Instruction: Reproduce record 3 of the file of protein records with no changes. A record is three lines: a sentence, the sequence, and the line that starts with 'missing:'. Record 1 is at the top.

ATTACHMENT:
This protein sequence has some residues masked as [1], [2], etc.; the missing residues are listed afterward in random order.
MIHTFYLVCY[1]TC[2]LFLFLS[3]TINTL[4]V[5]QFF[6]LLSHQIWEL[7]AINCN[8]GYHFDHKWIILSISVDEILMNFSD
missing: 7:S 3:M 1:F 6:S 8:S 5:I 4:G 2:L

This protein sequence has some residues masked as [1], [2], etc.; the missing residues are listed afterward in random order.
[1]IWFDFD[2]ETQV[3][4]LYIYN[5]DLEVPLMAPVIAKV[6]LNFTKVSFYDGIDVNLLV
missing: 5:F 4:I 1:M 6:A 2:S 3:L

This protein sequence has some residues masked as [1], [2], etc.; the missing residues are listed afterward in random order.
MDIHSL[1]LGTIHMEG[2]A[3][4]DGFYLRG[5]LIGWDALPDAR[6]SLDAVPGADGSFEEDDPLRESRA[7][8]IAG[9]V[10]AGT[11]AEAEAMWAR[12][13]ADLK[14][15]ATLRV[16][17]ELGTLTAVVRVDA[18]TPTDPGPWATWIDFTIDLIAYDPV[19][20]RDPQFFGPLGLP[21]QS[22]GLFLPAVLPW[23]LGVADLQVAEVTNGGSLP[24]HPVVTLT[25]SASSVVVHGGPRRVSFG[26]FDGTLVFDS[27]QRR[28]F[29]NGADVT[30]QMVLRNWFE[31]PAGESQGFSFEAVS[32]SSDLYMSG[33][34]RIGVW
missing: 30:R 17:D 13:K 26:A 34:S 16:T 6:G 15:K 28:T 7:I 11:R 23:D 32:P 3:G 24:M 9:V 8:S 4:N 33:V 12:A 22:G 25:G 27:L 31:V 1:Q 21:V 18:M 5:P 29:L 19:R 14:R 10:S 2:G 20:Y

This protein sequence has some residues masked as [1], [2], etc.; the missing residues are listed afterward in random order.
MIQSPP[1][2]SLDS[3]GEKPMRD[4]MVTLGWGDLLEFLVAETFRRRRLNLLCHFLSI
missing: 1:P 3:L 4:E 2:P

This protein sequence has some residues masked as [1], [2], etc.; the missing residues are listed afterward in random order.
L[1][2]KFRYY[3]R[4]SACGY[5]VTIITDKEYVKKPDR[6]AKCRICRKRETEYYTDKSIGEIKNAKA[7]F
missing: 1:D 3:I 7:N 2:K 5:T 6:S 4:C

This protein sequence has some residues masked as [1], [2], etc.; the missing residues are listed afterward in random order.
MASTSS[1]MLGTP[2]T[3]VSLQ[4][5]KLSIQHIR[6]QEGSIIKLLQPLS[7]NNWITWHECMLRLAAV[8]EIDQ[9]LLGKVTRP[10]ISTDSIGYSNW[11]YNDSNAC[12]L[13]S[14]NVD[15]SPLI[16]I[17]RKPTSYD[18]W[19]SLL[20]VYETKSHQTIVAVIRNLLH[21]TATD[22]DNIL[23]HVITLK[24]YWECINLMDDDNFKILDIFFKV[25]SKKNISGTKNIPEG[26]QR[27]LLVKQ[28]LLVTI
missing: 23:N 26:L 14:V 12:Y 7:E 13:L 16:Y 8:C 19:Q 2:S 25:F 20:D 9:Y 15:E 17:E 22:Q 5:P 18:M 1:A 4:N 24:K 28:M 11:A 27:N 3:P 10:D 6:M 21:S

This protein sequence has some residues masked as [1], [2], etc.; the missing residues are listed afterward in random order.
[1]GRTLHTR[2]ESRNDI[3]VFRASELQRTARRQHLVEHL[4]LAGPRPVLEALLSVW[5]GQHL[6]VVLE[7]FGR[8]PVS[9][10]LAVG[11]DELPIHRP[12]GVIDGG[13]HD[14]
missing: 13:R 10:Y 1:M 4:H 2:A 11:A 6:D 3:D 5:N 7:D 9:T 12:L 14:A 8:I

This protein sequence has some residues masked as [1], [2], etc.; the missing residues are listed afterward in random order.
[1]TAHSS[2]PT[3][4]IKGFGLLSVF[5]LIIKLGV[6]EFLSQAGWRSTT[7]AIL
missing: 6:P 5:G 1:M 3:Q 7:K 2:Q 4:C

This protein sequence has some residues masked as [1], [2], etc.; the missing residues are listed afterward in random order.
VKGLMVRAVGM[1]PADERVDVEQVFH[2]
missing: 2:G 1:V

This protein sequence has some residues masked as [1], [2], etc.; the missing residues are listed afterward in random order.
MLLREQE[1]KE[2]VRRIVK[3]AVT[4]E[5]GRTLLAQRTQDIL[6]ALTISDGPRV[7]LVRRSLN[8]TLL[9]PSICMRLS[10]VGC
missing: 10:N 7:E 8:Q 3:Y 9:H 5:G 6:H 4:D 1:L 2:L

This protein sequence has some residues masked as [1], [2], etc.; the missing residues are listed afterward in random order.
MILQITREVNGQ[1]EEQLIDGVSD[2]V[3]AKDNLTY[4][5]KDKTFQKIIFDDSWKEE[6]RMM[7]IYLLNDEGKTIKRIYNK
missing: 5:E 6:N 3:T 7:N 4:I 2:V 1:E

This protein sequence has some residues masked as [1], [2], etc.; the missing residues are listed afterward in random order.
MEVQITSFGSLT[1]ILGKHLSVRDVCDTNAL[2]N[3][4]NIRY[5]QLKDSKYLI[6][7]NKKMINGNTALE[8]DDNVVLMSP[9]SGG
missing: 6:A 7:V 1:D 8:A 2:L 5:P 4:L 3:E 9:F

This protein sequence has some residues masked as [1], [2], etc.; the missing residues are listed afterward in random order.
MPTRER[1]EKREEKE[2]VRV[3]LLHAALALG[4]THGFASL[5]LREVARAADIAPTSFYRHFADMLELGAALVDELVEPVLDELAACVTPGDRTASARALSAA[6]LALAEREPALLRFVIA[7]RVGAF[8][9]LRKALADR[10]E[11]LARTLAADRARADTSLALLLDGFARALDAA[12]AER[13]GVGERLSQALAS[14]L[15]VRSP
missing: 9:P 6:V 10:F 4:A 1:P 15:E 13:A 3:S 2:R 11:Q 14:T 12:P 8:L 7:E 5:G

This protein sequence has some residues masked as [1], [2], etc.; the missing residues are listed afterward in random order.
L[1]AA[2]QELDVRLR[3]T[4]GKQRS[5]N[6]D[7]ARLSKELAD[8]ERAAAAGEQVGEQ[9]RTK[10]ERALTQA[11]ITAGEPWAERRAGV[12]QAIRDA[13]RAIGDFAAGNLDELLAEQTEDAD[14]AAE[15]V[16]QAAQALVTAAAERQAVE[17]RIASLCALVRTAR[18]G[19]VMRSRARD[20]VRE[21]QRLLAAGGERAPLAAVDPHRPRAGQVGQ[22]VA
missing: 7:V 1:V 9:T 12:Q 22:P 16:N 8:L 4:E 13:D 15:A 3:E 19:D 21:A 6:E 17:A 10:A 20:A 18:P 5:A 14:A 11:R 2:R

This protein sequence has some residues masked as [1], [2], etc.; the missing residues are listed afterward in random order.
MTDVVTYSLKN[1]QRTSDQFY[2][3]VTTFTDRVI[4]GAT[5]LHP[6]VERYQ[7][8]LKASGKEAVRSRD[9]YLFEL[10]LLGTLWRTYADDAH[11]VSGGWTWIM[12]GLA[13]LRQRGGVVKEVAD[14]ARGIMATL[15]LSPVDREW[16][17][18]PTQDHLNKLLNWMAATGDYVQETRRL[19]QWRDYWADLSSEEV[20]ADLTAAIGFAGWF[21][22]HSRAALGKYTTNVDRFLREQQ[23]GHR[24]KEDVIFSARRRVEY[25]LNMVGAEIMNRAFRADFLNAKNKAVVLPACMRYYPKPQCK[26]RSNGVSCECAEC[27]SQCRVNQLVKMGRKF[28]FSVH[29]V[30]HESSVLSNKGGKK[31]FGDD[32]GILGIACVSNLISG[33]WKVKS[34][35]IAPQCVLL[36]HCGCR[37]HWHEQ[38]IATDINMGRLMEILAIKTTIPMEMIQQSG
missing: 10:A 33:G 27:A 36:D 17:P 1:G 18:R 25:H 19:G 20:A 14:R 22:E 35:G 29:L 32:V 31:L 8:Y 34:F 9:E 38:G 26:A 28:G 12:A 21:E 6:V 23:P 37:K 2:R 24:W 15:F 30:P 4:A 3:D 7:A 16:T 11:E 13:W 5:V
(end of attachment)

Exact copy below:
This protein sequence has some residues masked as [1], [2], etc.; the missing residues are listed afterward in random order.
MDIHSL[1]LGTIHMEG[2]A[3][4]DGFYLRG[5]LIGWDALPDAR[6]SLDAVPGADGSFEEDDPLRESRA[7][8]IAG[9]V[10]AGT[11]AEAEAMWAR[12][13]ADLK[14][15]ATLRV[16][17]ELGTLTAVVRVDA[18]TPTDPGPWATWIDFTIDLIAYDPV[19][20]RDPQFFGPLGLP[21]QS[22]GLFLPAVLPW[23]LGVADLQVAEVTNGGSLP[24]HPVVTLT[25]SASSVVVHGGPRRVSFG[26]FDGTLVFDS[27]QRR[28]F[29]NGADVT[30]QMVLRNWFE[31]PAGESQGFSFEAVS[32]SSDLYMSG[33][34]RIGVW
missing: 30:R 17:D 13:K 26:A 34:S 16:T 6:G 15:K 28:T 7:I 11:R 23:D 32:P 3:G 24:M 9:V 8:S 4:N 33:V 12:A 22:G 25:G 27:L 31:V 1:Q 21:V 18:M 5:P 29:L 19:R 14:R 10:S 2:G 20:Y